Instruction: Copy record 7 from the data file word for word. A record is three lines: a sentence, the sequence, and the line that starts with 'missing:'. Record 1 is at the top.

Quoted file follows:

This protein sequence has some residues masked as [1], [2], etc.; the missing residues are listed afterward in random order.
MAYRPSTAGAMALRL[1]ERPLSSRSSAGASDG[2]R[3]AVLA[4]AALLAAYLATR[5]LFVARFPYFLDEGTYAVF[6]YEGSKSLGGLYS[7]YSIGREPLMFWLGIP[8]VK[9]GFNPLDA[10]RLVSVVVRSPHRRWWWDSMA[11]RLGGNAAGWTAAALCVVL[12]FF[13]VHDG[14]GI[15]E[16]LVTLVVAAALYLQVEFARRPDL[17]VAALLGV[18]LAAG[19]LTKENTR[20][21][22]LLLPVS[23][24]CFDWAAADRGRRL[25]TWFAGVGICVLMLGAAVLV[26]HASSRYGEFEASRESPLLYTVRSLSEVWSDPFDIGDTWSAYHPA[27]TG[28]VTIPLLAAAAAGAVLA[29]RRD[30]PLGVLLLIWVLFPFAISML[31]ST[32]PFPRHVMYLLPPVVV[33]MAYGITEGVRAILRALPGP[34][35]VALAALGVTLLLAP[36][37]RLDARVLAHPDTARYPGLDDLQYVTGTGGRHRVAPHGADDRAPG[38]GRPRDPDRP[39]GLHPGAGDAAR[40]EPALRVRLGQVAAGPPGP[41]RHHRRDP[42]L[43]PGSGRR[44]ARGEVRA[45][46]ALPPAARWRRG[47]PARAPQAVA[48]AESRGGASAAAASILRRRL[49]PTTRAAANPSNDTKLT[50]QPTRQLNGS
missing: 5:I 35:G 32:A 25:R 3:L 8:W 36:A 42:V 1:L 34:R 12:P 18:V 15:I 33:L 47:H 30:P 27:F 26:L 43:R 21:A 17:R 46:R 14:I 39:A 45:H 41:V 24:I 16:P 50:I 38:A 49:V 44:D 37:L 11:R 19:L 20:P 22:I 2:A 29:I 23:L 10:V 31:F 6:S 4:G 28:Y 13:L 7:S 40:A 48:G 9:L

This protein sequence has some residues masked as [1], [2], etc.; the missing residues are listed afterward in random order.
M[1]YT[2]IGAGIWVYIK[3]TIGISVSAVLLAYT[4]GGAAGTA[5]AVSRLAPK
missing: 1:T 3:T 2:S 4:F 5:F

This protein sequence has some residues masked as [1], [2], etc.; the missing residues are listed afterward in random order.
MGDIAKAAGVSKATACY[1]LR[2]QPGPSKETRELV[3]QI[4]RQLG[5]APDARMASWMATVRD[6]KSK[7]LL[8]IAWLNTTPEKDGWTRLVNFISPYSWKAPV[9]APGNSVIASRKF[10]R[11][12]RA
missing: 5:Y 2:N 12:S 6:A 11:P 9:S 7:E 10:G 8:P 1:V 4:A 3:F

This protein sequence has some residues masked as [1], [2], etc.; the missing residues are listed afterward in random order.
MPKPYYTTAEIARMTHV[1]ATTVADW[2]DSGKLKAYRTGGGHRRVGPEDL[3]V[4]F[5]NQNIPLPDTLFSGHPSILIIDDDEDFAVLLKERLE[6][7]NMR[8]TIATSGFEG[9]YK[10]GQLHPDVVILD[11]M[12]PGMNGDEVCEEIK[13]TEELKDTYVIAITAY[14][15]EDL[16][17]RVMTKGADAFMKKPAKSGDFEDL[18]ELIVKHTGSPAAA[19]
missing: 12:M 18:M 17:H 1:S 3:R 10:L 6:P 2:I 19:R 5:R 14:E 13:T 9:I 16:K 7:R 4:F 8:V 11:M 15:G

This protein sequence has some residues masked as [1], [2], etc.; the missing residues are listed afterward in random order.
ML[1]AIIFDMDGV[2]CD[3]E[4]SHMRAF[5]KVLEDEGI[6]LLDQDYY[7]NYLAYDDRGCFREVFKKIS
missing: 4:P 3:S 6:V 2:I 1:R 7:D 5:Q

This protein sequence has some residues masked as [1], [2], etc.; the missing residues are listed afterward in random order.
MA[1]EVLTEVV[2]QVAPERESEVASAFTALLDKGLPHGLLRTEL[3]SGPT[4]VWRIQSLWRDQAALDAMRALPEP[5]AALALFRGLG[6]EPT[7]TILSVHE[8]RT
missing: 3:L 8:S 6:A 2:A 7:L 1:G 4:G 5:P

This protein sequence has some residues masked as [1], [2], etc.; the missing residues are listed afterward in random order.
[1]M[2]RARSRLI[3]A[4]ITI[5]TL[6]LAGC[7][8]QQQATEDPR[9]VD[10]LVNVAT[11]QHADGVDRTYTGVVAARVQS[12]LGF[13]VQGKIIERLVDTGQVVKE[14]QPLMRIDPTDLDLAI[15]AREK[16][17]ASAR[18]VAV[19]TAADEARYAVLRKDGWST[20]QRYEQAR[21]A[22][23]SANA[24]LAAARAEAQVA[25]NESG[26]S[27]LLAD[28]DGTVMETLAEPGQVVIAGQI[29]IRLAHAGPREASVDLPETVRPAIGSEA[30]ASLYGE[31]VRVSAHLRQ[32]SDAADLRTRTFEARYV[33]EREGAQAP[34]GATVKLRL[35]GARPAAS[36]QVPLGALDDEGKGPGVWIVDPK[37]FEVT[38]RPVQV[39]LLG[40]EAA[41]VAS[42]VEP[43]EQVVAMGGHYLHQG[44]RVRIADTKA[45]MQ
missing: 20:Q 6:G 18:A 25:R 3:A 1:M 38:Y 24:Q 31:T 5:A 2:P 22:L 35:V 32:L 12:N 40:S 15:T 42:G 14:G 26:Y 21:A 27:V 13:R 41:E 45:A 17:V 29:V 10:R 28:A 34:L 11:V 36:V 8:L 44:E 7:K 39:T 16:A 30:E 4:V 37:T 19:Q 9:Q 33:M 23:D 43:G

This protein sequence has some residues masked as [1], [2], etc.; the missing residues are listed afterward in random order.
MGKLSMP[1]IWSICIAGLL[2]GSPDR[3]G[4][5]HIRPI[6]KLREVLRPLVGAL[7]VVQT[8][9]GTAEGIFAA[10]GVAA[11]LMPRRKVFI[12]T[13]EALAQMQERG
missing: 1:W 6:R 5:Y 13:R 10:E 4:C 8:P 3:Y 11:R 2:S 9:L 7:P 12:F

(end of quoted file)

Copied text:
This protein sequence has some residues masked as [1], [2], etc.; the missing residues are listed afterward in random order.
[1]M[2]RARSRLI[3]A[4]ITI[5]TL[6]LAGC[7][8]QQQATEDPR[9]VD[10]LVNVAT[11]QHADGVDRTYTGVVAARVQS[12]LGF[13]VQGKIIERLVDTGQVVKE[14]QPLMRIDPTDLDLAI[15]AREK[16][17]ASAR[18]VAV[19]TAADEARYAVLRKDGWST[20]QRYEQAR[21]A[22][23]SANA[24]LAAARAEAQVA[25]NESG[26]S[27]LLAD[28]DGTVMETLAEPGQVVIAGQI[29]IRLAHAGPREASVDLPETVRPAIGSEA[30]ASLYGE[31]VRVSAHLRQ[32]SDAADLRTRTFEARYV[33]EREGAQAP[34]GATVKLRL[35]GARPAAS[36]QVPLGALDDEGKGPGVWIVDPK[37]FEVT[38]RPVQV[39]LLG[40]EAA[41]VAS[42]VEP[43]EQVVAMGGHYLHQG[44]RVRIADTKA[45]MQ
missing: 20:Q 6:G 18:A 25:R 3:A 1:M 38:Y 24:Q 31:T 5:A 2:P 22:L 35:V 32:L 12:N 40:S 15:T 42:G 14:G 26:Y 21:A 27:V 13:R 41:E 45:A 17:V 29:V 10:R 28:A 34:L 11:V 36:V 8:L 44:E 7:K 39:T 16:A 30:E 4:V 37:T 19:Q 9:Q 33:M 23:D 43:G